Second language acquisition. A book of readings

Second language acquisition. A book of readings

Journal of Praprnatics 4 ( 1980) 87-90 0 North-Hdlancl Publishing Company The research on second language acquisition is as diverse as the circumstan...

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Journal of Praprnatics 4 ( 1980) 87-90 0 North-Hdlancl Publishing Company

The research on second language acquisition is as diverse as the circumstances in wf’lich unc Can learn a sl:cond language. Whether they are longitudinal case Wdics or pseudo-longitudinal studies, whether they are observational or experimental or a combination thereof, the studies included in Evelyn Hatch’s reader are empirical studies of children and adults learning a :,econd language in natural situations, that is, in environments where there is no overt instruction of the second language. Most of the research reported in this book has been undertaken in the 1970s; some of the papers are reprinted from journals, other have been read at conferences over the years, and appear here in printed form for the first time. The book is divided into four parts, each representing a different approach to the study of second language learning. The first part contains 17 case studies of one or several children or adults whose language development was observed over various periods of time clqd analyzed according to, different rnc:tho?s, some borrowed from child language research (e.g., the acquisition of grammatical morphemes), others developed in the field of second language research (K.,;;, error analysis). The second part contains seven experimental studies, usually b;1Y-+_Ion hypotheses derived from observational studies, which make strong arguments about large populations of second language learners; the language data on which the claims are made :Ire either elicited by means of tests (imitation, translation, syntax measures) or a #:ombination of spontaneous and elicited language. A new approach in second language acquisition re
likely related LOthem, as [latch point:; out in the introduction COthe reader, “not otlly is second larlguagc learning a !oJq, arnd diffMt process t’tir the child, but tlrerc ar;I children who do nc~t learn the se 1:c:=x! 1 !aque~e as ‘;l~Jtl>nl~ltically’ ;JSothers”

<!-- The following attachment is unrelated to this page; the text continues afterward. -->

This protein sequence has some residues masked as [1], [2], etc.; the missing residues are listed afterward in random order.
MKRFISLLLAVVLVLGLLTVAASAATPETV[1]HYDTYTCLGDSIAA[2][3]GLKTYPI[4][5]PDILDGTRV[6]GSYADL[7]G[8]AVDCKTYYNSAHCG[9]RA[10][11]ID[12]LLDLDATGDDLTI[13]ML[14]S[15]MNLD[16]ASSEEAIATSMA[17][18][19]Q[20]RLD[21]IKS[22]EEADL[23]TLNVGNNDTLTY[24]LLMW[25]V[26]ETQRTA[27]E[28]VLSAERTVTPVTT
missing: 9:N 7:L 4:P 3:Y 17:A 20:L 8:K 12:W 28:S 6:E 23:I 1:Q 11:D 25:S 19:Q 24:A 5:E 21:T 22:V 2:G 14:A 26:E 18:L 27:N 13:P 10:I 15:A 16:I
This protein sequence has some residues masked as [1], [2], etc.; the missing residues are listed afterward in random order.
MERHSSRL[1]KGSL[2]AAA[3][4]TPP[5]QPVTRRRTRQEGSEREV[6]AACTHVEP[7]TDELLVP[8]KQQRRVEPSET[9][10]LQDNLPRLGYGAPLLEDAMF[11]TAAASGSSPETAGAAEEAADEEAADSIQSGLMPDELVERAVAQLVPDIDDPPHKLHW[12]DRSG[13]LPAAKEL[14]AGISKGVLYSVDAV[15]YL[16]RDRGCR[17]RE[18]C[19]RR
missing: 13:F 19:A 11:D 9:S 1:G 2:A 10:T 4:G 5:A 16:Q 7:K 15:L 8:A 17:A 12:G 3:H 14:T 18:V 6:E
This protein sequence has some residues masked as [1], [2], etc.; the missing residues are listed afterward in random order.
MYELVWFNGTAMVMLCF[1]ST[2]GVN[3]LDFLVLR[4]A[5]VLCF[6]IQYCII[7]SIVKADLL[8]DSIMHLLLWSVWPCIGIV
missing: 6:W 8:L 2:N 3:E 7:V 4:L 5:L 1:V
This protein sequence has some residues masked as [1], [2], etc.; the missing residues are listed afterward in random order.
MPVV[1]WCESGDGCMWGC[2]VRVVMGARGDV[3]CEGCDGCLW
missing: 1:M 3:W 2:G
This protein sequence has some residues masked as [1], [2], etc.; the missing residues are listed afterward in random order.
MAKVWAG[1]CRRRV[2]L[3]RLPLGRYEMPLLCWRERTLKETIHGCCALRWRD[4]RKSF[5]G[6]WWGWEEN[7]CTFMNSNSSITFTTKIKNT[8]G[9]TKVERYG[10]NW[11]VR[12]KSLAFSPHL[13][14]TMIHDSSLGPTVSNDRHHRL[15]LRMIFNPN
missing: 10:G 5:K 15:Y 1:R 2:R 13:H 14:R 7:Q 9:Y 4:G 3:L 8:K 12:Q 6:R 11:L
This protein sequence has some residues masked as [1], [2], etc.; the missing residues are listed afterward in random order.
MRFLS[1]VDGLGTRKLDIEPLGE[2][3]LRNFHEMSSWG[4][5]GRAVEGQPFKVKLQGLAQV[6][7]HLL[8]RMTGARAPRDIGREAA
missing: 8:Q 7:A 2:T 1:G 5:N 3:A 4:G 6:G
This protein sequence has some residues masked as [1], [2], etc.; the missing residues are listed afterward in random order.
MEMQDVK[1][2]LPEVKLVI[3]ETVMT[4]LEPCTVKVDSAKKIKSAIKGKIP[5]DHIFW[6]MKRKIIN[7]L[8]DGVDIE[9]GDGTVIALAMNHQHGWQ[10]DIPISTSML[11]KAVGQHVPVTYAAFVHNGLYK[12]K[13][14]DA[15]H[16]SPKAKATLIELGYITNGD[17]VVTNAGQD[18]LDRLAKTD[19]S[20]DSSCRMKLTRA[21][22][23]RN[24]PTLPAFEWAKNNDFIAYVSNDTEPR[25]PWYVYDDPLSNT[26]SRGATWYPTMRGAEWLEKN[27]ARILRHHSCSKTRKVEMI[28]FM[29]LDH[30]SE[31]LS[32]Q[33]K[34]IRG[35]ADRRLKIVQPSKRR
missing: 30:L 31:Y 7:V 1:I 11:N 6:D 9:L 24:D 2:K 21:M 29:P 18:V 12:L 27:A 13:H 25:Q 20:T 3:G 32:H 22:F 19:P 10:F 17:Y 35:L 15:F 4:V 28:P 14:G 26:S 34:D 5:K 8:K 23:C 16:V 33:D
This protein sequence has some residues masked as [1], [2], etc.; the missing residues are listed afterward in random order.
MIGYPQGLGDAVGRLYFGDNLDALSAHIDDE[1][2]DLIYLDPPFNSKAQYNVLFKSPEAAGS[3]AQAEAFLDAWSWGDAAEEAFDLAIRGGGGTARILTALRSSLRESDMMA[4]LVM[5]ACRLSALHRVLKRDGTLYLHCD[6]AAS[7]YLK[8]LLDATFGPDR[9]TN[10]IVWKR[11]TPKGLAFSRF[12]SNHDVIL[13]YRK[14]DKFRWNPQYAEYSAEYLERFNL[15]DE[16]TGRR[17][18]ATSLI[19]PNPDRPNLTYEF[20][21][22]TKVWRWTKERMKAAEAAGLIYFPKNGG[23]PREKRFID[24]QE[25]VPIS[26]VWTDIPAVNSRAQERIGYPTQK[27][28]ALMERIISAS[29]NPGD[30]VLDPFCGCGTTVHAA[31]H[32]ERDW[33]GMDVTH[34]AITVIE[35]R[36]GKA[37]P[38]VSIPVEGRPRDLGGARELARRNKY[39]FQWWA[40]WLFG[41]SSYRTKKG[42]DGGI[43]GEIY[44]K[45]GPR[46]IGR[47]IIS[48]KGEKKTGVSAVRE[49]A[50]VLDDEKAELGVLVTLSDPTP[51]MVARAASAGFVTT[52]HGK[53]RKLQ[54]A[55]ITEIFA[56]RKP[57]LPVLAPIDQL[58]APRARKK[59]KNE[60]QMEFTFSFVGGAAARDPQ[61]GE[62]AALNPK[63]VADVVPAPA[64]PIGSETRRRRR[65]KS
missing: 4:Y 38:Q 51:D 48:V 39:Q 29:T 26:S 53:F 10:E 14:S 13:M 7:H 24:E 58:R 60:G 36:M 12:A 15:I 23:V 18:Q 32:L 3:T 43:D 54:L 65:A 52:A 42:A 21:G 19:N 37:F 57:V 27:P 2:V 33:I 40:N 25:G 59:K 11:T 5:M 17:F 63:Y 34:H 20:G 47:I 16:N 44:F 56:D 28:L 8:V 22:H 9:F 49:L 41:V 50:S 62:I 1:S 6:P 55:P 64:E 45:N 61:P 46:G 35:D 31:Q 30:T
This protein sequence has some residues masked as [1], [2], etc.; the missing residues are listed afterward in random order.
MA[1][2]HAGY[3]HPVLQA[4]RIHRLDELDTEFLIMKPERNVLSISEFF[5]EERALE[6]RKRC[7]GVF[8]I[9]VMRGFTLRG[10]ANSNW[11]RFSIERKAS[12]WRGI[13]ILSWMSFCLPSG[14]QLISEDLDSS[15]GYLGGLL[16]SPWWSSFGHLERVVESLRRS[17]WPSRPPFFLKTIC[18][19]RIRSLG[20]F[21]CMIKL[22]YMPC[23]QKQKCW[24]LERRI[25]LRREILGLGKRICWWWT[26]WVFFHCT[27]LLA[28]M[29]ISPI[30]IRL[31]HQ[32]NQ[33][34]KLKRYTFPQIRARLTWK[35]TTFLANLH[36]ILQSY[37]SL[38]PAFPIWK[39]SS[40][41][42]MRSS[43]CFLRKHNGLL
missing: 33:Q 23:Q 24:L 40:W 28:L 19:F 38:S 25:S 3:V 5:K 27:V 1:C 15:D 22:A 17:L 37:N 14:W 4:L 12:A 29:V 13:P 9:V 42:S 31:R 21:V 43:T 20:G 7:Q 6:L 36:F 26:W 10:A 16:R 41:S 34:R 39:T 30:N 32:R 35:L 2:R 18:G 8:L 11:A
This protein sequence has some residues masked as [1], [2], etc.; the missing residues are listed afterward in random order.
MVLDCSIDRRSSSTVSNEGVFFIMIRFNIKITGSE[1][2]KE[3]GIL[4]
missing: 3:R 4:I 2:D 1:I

Once it is showr that second langwge leaming is a rather frustrating process won for children, tlat they differ in the way the;y learn the language, and that not all of thCn1 are as ~iWX!CSSfUl at letirning languages as they are thoug!lt +9 be, the nCM iogkai stCp WUld be to show that in fact young atgc does not rcprescnt 211 advantage in ~econt! Iqy~rg~ lemming at all. lndccd, this ~l;tim has been made: older chlldrel~ Ieij.rn a swnd language f;lster because they have better mc:no;y hc\Jristics, are beirter pr!lblcm soll:crs, have a more abstract knowlccgc of oral IiInjillilgC plror~0logy, wIxh is I roright about by the tr:Jnsition to literacy (Ervin‘i‘ripp). Two experimc!~tal st\Jci& invcstigatinl: agl: ci:ffe:tinccs in second langu~,gc iJCC~Ui!;itioJl (Ramiie? LJid Mitzer; Snow and ~i;refJl:Jgcl-l,liiIllc?briJq; Jllore cv&~~ in Favor of this ~tguinent - older learners arc better lcarner!I, but t’lis advantage ).lpmq”P p ,%orf~r.\&q hattar tl~~.~ ._I..? uLI dg;c: . ,..war-tim I v&r.-. ” 2 rvilinn w.-.a*.ar b, ad&scep,cc, Lb*b.,IU6 6 IdbAIL~IIEII~ LICL~GI tllall curly gro\Jp. One explanation for such a fmding is the fact that older learners are generally more n;ature, that they know hijw to learn, 2nd Apple to language lcarqing a11the strategies they have developed in their learning history. A complementary way of explain-ing it is by looking at the opportunities older learners hiive for using laquagc and comparing them IO the verb4 interactions in which younger learners get involved. It may well be that the former, being more challenging, i\re conducive to fasicr kmgunge learning t;lan the IatteJ. The most recerlt aF;mm:h to second Innguage aquisit ion research -. disco\Jrse analysis -. will hopefully thd ;\I) answer to this problem Bilsed on the belief’ that language kearning dons EI;I~mean simply leatlling the grammar 01 a lmgusge and does not h.!ppcn by mere tlxposurc to the .al~guagz,but by active vl:rbai involverncnt with the speakers of the language, jiscmrse analysis, that is the analysis of the interactive .3rocess in which language learning occurs, attempts to show how “language learning evolves out: of learning how to cmy on convcrsil t ions” (Hatch: 404). As two of the studies in this book (Peck; Hatch) suggest, the &course analysis approach promises to offer rllternative answers to puzzling problems, as well as to raise new questions about second ianguage learning. Evelyn tl:~tch is not merely the editor of this collcctiorl of studies. Equipped with an admir;lble kmwledge of the “history” 01’ second lmguqe research (and c ild language rcsemh, for that nl;\t ter), from the first diary-studies to the murc rcl’ccntdcvclo~~~~~c~~ts of which she is part (scvcrsl af ticlcs were writtcfl by he: students un;der !m direct guidance), she integrates each article into the larger picture of secmd larquagc research and highlights the main is,;ues in the !iield in a balanced and resyonsibl: way. A marginal crit i&m: mazy of the references made by the authors of thta various studies are not incluied in the list of references at the end of the book (e.g., Jakobson 1956; Smith 1972; Kay md Sankoff 1974, etc.). The book